It is no more natural and no less conventional to shout in anger or to kiss in love than to call a table 'a table'. Feelings and passional conduct are invented like words. Even those which like paternity seem to be part and parcel of the human make-up are in reality institutions. It is impossible to superimpose on man a lower layer of behavior which one chooses to call 'natural' followed by a manufactured cultural or spiritual world. Everything is both manufactured and natural in man as it were in the sense that there is not a word, not a form of behavior which does not owe something to purely biological being and which at the same time does not elude the simplicity of animal life and cause forms of vital behavior to deviate from their pre-ordained direction through a sort of leakage and through a genius for ambiguity which might serve to define man.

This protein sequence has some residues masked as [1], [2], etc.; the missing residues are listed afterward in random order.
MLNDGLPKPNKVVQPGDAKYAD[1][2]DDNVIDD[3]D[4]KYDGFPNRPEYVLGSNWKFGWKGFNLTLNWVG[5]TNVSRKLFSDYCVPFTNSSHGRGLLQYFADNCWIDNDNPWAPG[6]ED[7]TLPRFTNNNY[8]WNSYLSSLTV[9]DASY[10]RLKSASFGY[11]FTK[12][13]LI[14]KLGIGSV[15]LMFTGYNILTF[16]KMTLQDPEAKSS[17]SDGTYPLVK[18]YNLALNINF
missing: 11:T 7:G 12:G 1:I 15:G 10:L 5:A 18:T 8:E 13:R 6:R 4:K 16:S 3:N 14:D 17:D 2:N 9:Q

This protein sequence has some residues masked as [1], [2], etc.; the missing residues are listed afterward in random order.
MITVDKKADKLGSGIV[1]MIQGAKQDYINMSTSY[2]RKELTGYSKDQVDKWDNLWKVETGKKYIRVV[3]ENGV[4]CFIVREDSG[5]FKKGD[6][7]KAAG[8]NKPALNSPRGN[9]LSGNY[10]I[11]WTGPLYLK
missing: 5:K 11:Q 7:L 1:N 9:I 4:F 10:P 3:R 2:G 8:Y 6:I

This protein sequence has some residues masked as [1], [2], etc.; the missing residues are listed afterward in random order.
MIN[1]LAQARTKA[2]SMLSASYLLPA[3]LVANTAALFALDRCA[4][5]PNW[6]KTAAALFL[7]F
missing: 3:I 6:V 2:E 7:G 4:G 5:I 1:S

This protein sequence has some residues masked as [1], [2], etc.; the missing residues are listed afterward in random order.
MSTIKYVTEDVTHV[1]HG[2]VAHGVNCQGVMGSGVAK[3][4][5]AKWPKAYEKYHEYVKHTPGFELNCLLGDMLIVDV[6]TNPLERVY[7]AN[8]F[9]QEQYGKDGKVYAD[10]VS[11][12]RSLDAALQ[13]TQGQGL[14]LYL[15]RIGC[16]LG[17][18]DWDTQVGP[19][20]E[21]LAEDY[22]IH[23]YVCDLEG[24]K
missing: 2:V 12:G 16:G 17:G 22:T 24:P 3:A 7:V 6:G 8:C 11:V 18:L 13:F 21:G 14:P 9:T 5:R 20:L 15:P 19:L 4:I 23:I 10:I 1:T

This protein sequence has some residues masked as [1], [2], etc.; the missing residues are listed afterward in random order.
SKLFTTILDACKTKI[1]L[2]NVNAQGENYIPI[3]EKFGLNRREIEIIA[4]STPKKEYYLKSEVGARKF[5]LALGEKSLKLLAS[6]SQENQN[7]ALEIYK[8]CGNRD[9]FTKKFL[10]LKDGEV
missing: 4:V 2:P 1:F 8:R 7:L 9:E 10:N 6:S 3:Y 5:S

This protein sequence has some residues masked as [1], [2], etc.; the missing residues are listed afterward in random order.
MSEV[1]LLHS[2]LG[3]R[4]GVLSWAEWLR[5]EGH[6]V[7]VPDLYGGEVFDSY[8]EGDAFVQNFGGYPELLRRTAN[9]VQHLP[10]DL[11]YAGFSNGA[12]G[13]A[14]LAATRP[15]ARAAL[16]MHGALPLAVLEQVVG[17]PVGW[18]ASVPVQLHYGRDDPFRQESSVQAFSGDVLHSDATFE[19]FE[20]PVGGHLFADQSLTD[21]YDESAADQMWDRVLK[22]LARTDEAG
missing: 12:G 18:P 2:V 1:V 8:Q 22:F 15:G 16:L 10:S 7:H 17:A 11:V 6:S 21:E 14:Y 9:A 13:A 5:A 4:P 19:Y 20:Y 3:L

Between these two unique and symmetrical events, something happens whose ambiguity has left the historians of medicine at a loss: blind repression in an absolutist regime, according to some; but according to others, the gradual discovery by science and philanthropy of madness in its positive truth. As a matter of fact, beneath these reversible meanings, a structure is forming which does not resolve the ambiguity but determines it. It is this structure which accounts for the transition from the medieval and humanist experience of madness to our own experience, which confines insanity within mental illness. In the Middle Ages and until the Renaissance, man's dispute with madness was a dramatic debate in which he confronted the secret powers of the world; the experience of madness was clouded by images of the Fall and the Will of God, of the Beast and the Metamorphosis, and of all the marvelous secrets of Knowledge. In our era, the experience of madness remains silent in the composure of a knowledge which, knowing too much about madness, forgets it. But from one of these experiences to the other, the shift has been made by a world without images, without positive character, in a kind of silent transparency which reveals— as mute institution, act without commentary, immediate knowledge—a great motionless structure; this structure is one of neither drama nor knowledge; it is the point where history is immobilized in the tragic category which both establishes and impugns it.